In South Carolina, name change requests are handled by the family court.  South Carolina law makes the process of changing a child’s name more complicated than most parents expect it to be.  Even if the parents agree on the name change, the court must still appoint a guardian ad litem to represent the child.  S.C. Code § 15-49-10(B).  Unless waived by the court, the parent seeking the name change must name the other parent as a party to the petition to change the child’s name. Id. “The court shall grant the petition if it finds that it is in the best interest of the child.”  Id.

If both parents agree and the guardian does not find the name change to be against the child’s best interests, the name change petition is almost always granted.  When the parents disagree on whether the name change is in the minor child’s best interest, the court applies the nine part test set forth in Mazzone v. Miles, 341 S.C. 203, 532 S.E.2d 890 (Ct.App.2000):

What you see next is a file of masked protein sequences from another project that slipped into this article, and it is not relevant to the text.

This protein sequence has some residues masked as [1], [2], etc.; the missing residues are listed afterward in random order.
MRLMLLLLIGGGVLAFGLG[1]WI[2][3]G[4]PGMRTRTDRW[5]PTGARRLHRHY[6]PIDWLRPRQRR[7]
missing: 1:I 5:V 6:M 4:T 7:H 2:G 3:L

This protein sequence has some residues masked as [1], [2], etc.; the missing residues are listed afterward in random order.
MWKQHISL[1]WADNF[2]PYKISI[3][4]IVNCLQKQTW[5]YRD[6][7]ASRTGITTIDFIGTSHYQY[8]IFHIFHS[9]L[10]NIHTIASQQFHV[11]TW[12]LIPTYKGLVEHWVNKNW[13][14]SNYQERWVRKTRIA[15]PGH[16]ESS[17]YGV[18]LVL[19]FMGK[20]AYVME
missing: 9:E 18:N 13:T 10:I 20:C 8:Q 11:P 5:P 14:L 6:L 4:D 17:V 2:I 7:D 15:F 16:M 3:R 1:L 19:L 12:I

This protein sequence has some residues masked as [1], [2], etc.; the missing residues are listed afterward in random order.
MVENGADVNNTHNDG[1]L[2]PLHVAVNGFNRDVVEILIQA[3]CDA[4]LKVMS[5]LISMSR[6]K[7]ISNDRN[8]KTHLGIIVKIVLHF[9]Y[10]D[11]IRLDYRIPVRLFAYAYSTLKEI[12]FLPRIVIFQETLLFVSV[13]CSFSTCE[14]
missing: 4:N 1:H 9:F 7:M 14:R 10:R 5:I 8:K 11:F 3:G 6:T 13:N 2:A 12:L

(1) the length of time that the child has used the present surname;  (2) the effect of the change on the preservation and development of the child’s relationship with each parent;  (3) the identification of the child as part of a family unit;  (4) the wishes of the parents;  (5) the stated reason for the proposed change;  (6) the motive of the parents and the possibility that the use of a different name will cause insecurity or a lack of identity;  (7) the difficulty, harassment, or embarrassment that the child may experience when the child bears a surname different from the custodial parent;  (8) the preference of the child if the child is of an age and maturity to express a meaningful preference;  and (9) the degree of community respect associated with the present and proposed surname.

Put Mr. Forman’s experience, knowledge, and dedication to your service for any of your South Carolina family law needs.

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